St. Louis Park Historical Society Strives to Preserve Records and Photos

An Eckers-built home in St. Louis Park

What’s odd about this picture? Looks familiar, surely—the northeast corner of one of our busiest intersections, Minnetonka Boulevard and Louisiana Avenue. There’s Guzzi’s Barber Shop and the dressmaker’s shop. But what’s that house behind it?  
That house, my friends, was built in 1905 by John Carl Eckers, who came to St. Louis Park from Germany and made his living as a builder. He built this one (7124 Minnetonka) and the one next to it (7116 Minnetonka) as well—fortunately, the latter home still stands.  

It appears the home came into the ownership of a barber named Ole who tacked the concrete block addition on the front in 1950. He had trouble with the city over parking, and apparently the house became “an eyesore,” so it was demolished in 1979. If it weren’t for photos like this taken by the tax assessor, we might not remember a house ever stood there.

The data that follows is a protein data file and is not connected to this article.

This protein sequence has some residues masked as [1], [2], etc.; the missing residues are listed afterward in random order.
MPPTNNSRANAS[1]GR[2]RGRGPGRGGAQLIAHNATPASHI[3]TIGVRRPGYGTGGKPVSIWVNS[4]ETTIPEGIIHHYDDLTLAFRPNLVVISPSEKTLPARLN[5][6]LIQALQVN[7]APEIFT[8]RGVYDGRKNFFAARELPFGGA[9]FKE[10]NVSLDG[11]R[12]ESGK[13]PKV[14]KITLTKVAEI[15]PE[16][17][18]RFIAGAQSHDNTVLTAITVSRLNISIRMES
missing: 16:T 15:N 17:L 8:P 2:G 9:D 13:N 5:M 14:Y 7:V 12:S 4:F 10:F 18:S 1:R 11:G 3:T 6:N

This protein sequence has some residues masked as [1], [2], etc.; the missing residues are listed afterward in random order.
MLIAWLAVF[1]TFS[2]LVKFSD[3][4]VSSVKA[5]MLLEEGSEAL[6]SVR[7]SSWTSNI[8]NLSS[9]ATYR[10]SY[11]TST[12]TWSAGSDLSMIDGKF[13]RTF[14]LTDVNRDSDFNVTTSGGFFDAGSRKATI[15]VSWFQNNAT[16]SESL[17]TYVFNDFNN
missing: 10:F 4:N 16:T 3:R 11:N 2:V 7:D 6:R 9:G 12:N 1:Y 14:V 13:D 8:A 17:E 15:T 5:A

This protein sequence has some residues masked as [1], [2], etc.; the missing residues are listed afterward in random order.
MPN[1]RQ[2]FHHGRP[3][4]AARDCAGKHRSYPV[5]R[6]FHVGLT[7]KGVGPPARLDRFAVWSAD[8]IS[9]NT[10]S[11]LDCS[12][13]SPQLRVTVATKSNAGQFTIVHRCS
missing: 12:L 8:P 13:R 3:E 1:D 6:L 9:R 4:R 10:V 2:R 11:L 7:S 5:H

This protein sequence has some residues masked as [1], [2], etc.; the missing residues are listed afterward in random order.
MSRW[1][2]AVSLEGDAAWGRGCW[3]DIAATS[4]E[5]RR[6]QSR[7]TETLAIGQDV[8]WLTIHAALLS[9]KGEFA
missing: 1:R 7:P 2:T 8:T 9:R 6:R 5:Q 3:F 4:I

But the Eckers family endures here in St. Louis Park. The children of John and Minnie Eckers lived in the Park for generations, and my new friend Ray—fit as a fiddle at age 90 —lives in his childhood home. There are other homes around town built by his father and his uncle Ben Eckers in the 1920s. Ray has generously shared family history with us, and along with information from Ancestry.com and photographs from his second cousin, we have a picture of a family who has been here in the Park for well over 100 years. Their original house may be gone, but their stories live on.
 
There are photographs of most of our homes in the Park in storage for us, waiting for the time we have enough space in a St. Louis Park History Center to accommodate them and make them available to the public. Stay tuned as we work toward providing more services to the community.

Jeanne Andersen is secretary of the board of the St. Louis Park Historical Society. Learn more about the city’s history at the website here.